# [EM] Group strategy (was Re: Approval Voting elections don't always have an equilibrium)

Steve Eppley seppley at alumni.caltech.edu
Sat Dec 24 08:01:44 PST 2005

```Much of the work on strategy-proofness and equilibria is only
about *individuals* not having an incentive to change their own
vote, given an assumption that no one else' vote will change.
That neglects the incentive for a (coordinated) group to change
their votes, as in Jan Kok's example below.
--Steve
--------------
Jan Kok wrote:
> In Rob Brown's "Movie Night" introduction to election methods, Rob
> suggests that allowing people to watch the current vote results and
> change their votes as often as they like would lead to a stable
> situation where no one would feel a need to change their vote.  (I
> believe that situation is called a Nash equilibrium, is that right?)
>
> Here is a situation where there apparently is no such equilibrium.
>
> 6 A>B>C These voters initially approve A
> 3 B>A>C approve B and A
> 8 B>C>A approve B
> 10 C>A>B approve C
>
> So the Approval votes initially are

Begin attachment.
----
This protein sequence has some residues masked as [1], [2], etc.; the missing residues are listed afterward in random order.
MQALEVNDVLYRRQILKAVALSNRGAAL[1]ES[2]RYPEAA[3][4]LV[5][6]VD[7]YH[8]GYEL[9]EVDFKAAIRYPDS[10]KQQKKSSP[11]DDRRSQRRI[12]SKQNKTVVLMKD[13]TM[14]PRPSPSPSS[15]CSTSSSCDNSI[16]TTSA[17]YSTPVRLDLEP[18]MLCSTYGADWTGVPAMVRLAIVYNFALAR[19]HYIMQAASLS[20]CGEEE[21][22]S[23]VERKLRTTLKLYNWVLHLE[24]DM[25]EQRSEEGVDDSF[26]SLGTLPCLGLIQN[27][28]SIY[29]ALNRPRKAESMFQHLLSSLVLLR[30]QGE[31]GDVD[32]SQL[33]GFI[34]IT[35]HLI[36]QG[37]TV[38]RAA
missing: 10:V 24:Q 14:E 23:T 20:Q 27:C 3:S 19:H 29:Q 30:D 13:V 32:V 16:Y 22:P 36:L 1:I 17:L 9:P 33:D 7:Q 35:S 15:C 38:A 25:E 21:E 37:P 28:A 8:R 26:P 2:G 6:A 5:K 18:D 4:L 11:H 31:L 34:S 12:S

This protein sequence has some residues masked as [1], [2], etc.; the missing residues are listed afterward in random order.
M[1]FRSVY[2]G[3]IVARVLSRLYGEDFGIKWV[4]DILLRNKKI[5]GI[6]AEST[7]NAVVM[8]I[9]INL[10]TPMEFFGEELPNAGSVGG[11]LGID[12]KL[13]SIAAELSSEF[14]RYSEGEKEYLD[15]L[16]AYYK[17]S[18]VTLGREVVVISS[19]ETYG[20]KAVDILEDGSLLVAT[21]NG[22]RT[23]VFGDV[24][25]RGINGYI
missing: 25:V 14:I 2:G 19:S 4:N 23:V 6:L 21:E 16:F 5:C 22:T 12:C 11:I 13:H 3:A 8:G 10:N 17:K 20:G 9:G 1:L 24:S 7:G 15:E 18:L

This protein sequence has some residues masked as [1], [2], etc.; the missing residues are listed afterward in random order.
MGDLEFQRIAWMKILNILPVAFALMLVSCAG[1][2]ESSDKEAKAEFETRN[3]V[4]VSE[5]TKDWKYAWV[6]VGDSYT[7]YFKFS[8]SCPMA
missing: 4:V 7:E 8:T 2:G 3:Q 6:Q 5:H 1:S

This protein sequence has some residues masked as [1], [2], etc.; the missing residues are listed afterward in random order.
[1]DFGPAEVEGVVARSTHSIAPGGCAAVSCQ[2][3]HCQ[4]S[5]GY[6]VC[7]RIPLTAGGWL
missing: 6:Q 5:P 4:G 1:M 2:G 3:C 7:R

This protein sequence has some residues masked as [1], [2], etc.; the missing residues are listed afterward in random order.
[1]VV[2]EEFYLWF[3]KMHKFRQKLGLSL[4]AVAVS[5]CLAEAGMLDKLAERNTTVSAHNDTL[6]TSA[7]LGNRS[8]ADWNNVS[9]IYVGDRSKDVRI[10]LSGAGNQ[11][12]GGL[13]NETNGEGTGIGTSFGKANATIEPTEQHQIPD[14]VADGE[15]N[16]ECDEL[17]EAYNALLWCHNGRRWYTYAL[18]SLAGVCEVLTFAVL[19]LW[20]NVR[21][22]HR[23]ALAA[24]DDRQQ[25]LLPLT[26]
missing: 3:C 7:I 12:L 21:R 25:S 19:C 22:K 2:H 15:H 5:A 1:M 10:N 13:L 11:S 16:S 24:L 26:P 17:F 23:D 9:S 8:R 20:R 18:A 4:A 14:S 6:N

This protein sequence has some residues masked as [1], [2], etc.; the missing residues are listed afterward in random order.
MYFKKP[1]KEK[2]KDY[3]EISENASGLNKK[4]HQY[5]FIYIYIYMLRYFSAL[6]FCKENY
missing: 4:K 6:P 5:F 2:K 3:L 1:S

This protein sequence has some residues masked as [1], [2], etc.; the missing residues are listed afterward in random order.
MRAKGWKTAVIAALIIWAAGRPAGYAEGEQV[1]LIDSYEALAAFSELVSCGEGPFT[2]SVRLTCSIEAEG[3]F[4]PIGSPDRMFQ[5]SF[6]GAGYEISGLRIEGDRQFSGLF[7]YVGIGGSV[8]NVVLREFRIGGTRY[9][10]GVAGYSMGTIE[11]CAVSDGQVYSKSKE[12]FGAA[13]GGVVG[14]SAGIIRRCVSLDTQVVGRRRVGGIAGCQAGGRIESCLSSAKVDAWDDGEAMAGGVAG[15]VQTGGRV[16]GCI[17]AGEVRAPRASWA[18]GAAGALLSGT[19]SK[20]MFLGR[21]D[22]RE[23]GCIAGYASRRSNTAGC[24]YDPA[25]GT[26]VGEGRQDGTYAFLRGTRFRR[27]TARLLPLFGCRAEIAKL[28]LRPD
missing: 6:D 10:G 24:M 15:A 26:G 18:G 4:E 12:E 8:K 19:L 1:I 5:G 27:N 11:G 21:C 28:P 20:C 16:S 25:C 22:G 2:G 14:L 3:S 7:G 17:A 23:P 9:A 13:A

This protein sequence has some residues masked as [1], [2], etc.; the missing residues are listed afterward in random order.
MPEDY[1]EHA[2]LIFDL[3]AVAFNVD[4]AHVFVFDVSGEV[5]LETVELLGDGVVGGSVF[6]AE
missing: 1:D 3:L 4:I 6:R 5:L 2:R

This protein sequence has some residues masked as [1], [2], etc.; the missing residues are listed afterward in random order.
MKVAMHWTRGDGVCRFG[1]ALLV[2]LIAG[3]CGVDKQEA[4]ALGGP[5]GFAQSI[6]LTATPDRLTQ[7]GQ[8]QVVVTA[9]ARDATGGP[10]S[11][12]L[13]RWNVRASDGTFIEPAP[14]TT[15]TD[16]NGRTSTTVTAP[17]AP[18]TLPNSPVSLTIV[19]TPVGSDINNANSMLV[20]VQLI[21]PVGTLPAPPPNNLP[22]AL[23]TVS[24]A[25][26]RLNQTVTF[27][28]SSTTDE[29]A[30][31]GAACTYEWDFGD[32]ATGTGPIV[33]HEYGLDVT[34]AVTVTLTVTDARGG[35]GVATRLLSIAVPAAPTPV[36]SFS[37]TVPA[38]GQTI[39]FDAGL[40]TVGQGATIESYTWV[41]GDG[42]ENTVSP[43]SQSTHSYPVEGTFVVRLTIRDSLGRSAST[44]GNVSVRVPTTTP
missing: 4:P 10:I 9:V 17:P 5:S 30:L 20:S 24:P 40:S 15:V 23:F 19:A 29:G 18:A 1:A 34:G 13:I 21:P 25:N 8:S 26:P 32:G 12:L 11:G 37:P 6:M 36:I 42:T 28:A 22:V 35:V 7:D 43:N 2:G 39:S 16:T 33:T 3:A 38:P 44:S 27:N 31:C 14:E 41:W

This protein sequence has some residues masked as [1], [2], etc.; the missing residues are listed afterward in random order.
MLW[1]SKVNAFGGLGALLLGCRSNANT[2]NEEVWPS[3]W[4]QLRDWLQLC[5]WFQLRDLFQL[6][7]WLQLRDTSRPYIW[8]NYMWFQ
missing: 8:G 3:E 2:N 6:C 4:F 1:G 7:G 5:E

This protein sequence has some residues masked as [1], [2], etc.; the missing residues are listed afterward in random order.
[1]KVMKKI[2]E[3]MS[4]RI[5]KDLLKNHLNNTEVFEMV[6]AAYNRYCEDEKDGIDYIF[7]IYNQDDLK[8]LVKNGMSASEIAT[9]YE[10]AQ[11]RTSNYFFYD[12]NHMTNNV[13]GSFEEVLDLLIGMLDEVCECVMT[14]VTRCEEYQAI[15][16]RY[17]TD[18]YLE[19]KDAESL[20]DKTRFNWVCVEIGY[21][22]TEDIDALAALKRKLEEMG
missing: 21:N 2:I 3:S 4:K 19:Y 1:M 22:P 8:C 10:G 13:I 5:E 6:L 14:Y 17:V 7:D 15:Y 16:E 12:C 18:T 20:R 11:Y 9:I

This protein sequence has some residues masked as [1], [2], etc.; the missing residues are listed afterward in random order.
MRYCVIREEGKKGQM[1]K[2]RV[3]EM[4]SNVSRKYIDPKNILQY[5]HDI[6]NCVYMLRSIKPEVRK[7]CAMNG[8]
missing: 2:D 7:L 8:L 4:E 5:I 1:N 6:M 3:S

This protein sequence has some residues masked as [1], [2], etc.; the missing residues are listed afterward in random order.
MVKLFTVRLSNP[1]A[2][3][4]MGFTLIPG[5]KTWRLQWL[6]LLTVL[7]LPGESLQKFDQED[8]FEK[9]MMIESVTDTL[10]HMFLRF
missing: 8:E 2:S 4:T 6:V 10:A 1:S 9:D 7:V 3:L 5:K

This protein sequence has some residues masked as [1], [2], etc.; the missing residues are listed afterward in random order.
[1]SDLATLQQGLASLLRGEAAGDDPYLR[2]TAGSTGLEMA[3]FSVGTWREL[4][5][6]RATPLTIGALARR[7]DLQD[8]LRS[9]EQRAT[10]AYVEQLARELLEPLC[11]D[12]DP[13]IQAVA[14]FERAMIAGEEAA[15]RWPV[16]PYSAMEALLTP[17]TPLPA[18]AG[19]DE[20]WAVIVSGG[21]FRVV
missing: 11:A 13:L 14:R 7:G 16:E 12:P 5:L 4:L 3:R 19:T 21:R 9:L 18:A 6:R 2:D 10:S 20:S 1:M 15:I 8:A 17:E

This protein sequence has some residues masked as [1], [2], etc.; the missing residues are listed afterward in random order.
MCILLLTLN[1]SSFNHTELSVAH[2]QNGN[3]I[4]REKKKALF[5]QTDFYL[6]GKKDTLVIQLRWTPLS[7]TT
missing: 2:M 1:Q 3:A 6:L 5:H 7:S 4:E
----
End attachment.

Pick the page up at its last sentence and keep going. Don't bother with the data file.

> A=9 B=11 C=10
> Now the C>A>B voters approve A
> A=19 B=11 C=10
> The B>C>A voters approve C
> A=19 B=11 C=18
> The C>A>B voters un-approve A
> A=9 B=11 C=18
> The B>C>A voters un-approve C
> A=9 B=11 C=10
> ...and we are back where we started.
>
> (B is winning at this point.  What if the B>A>C voters attempt to
> freeze the situation by un-approving A?
>
> A=6 B=11 C=10
> The C>A>B voters approve A
> A=16 B=11 C=10
> The B>C>A voters approve C
> A=16 B=11 C=18
> Now the B>A>C voters re-approve A!
> A=19 B=11 C=18
> ...and we are back in the previous sequence.)
>
> So, it seems an Approval election can have NO equilibrium, and
> obviously there will often be ONE equilibrium.  Question: can there be
> more than one equilibrium?
>
> Cheers,
> - Jan

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